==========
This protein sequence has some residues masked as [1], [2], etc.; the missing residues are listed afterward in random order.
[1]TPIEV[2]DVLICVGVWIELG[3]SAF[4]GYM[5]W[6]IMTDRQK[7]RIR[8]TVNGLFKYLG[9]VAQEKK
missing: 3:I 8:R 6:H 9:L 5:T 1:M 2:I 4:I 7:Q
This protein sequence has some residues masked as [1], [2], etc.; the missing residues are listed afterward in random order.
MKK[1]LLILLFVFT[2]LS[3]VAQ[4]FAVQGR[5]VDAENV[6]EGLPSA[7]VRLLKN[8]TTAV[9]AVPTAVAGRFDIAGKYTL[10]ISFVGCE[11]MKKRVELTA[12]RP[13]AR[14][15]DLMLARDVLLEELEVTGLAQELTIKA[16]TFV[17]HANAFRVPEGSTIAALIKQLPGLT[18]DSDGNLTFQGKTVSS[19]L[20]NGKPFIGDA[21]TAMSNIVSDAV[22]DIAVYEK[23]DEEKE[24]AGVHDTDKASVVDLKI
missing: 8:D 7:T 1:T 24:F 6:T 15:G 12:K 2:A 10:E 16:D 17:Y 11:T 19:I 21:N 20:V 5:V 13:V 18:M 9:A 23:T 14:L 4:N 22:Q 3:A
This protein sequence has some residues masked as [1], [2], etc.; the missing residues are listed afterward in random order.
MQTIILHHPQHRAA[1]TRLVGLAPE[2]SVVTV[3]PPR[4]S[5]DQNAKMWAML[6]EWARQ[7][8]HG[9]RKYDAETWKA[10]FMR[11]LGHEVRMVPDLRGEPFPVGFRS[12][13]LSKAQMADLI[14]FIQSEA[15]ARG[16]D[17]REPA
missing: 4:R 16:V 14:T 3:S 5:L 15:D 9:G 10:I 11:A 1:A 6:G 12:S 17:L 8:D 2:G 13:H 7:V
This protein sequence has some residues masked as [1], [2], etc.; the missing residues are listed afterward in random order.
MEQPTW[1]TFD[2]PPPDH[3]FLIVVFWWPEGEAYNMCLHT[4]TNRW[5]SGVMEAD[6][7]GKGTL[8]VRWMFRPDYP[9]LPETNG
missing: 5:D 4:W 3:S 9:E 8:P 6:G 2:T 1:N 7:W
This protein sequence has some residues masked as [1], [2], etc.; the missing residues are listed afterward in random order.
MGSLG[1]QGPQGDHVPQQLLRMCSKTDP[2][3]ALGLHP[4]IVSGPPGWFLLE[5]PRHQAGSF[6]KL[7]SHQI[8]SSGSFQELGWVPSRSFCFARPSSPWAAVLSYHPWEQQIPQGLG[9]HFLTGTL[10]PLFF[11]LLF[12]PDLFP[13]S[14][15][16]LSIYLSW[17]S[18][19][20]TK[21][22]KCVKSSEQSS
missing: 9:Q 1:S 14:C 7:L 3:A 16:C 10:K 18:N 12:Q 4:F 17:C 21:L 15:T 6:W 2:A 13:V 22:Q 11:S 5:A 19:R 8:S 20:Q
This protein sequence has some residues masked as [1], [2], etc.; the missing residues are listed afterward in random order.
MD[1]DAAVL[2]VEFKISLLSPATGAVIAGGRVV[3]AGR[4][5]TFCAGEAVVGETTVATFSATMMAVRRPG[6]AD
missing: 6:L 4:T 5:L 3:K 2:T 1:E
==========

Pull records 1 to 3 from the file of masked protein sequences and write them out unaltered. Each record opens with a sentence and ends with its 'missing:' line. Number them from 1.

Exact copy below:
This protein sequence has some residues masked as [1], [2], etc.; the missing residues are listed afterward in random order.
[1]TPIEV[2]DVLICVGVWIELG[3]SAF[4]GYM[5]W[6]IMTDRQK[7]RIR[8]TVNGLFKYLG[9]VAQEKK
missing: 3:I 8:R 6:H 9:L 5:T 1:M 2:I 4:I 7:Q
This protein sequence has some residues masked as [1], [2], etc.; the missing residues are listed afterward in random order.
MKK[1]LLILLFVFT[2]LS[3]VAQ[4]FAVQGR[5]VDAENV[6]EGLPSA[7]VRLLKN[8]TTAV[9]AVPTAVAGRFDIAGKYTL[10]ISFVGCE[11]MKKRVELTA[12]RP[13]AR[14][15]DLMLARDVLLEELEVTGLAQELTIKA[16]TFV[17]HANAFRVPEGSTIAALIKQLPGLT[18]DSDGNLTFQGKTVSS[19]L[20]NGKPFIGDA[21]TAMSNIVSDAV[22]DIAVYEK[23]DEEKE[24]AGVHDTDKASVVDLKI
missing: 8:D 7:T 1:T 24:F 6:T 15:G 12:K 2:A 10:E 16:D 17:Y 11:T 19:I 21:N 20:V 5:V 13:V 18:M 9:A 23:T 14:L 4:N 22:Q 3:A
This protein sequence has some residues masked as [1], [2], etc.; the missing residues are listed afterward in random order.
MQTIILHHPQHRAA[1]TRLVGLAPE[2]SVVTV[3]PPR[4]S[5]DQNAKMWAML[6]EWARQ[7][8]HG[9]RKYDAETWKA[10]FMR[11]LGHEVRMVPDLRGEPFPVGFRS[12][13]LSKAQMADLI[14]FIQSEA[15]ARG[16]D[17]REPA
missing: 4:R 16:V 14:T 3:S 5:L 15:D 9:G 10:I 11:A 1:A 6:G 12:S 17:L 8:D 2:G 13:H 7:V